An African-American post-impressionist known for his imaginative use of color in his renderings of the ports of Gloucester, Allan Randall Freelon was born in Philadelphia on 2 September 1895. He studied at the Philadelphia Museum and School of Industrial Art, then at the University of Pennsylvania where he graduated with a B.S. in Education. His art teachers were Earle Horter (1881-1940), Emile Gruppe (1896-1978), and Hugh Breckenridge (1870-1937), whose classes in Gloucester attracted Freelon for many summers. The Breckenridge School of Art at Rocky Neck opened in 1920, at which point Breckenridge was turning to abstraction. For instance, his painting The Mills, of 1916, might best be described as neo-impressionistic with its unified surface texture of uniform brushstrokes, while The Lake, painted in the same year, looks forward to his Kandinsky-like abstractions of the 1930s. Meanwhile, his student Freelon received an MFA degree from Temple University.
Breckenridge sought to bring out each student’s inherent talent and did not wish to promote a standardized style. In his Saturday Morning Reviews the artist led an open forum. These were “. . . the occasions when students old and young, colored and white, talented and dilettantes, were forced into tolerance by the all-pervasive enthusiasm of their teacher.” This quote, from the Art Alliance Bulletin (1938), indicates that Freelon was not the only African-American to attend the liberal summer school. Freelon had an assimilationist attitude and he believed that African-American artists would be led astray: “into attempting to create an African art in America. The American Negro has no more actual knowledge of his ‘tribal background’ and ‘jungle ways’ than has the Anglo-American of ancient Druidic Rites. . . his contribution will be evaluated solely on its intrinsic merit. . . .” (Quoted by Reynolds and Wright, 1989).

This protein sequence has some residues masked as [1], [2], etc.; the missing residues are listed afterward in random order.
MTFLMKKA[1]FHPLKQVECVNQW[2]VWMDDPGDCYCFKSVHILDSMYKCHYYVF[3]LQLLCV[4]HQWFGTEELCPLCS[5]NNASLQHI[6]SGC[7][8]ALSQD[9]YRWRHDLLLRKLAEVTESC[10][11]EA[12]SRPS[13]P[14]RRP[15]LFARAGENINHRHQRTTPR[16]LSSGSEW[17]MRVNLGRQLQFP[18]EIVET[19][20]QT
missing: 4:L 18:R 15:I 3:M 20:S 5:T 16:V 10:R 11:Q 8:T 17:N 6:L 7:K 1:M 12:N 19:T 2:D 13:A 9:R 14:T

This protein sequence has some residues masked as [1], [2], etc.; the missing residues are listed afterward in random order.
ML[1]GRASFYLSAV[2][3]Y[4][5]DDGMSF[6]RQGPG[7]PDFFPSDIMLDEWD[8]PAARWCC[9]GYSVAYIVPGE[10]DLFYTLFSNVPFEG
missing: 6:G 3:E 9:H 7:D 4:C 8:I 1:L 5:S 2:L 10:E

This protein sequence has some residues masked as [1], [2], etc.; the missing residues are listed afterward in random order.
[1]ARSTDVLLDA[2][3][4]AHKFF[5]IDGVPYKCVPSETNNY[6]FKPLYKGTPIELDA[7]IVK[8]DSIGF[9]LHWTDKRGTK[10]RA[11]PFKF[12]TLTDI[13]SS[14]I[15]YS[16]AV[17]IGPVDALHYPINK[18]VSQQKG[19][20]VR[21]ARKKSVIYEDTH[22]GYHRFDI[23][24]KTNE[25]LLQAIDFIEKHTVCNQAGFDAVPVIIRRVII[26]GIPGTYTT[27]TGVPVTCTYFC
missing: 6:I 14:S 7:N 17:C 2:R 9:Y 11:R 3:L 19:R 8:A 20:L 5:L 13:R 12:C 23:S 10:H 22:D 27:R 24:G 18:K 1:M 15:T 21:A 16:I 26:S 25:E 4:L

Freelon largely focused on aesthetic concerns, rendering the effects of light at different times of the day in familiar locations in Gloucester. In Boat at Harbor (1928) and Late Afternoon (1929), both in private collections, the artist used highly saturated pigments throughout, even in the reflections in the water. The resulting effect is more abstract and decorative than illusionistic. One might even say that Freelon had a Fauve sense of bold color – certainly, it was more subjective than objective. Breckenridge would have encouraged such an attitude. Freelon exhibited his works at the Harmon Foundation’s Exhibit of Fine Arts Productions of American Negro Artists between 1928 and 1931, mostly all views of Gloucester, including Gloucester Harbor (The School District of Philadelphia). His Our Lady of Good Voyage (Collection of Allan R. Freelon, Jr.) shows the Portuguese church from a very novel viewpoint: we are elevated somewhere behind the structure, so that we see the harbor and the distant horizon from the perspective of the statue of the Virgin between the twin towers.
Freelon also participated in regional exhibitions and was honored with three one-man shows in 1934, 1935, and 1940. In the 1940s, he made Windy Crest in Telford, Pennsylvania his summer residence. Freelon taught at the Philadelphia Public Schools, the Philadelphia Museum of Art, and at the Philadelphia Print Club. He became the first African-American to serve as Assistant Director of Art in the Philadelphia Public School System and was probably the first African-American member of the Gloucester Society of Artists and the North Shore Arts Association. Freelon died in 1960 in Telford, Pennsylvania.
Holbrook, Francis C. “Allan Randall Freelon: Artist-Teacher.” The Southern Workman (April 1924): 225-226; Freelon, Allan Randall. “The Negro in Art.” Philadelphia Independent, 22 December 1935; Idem, “The Negro as Artist.” New Aspects 1 (Spring 1952): 23-26; Locke, Alain. The Negro in Art: A Pictorial Record of the Negro Artist and the Negro Theme in Art. New York: Hacker Art Books, 1979, pp. 45, 132; Reynolds, Gary A. and Beryl J. Wright, Against All Odds: African-American Artists and the Harmon Foundation. Newark, NJ: The Newark Museum, 1989, pp. 188-192; Lori Verderame, “The Rediscovery of Allan Randall Freelon.” American Art Review 12 (January-February 2000): 124-127.
Submitted by Richard H. Love and Michael Preston Worley, Ph.D.
R.H. Love Galleries, Chicago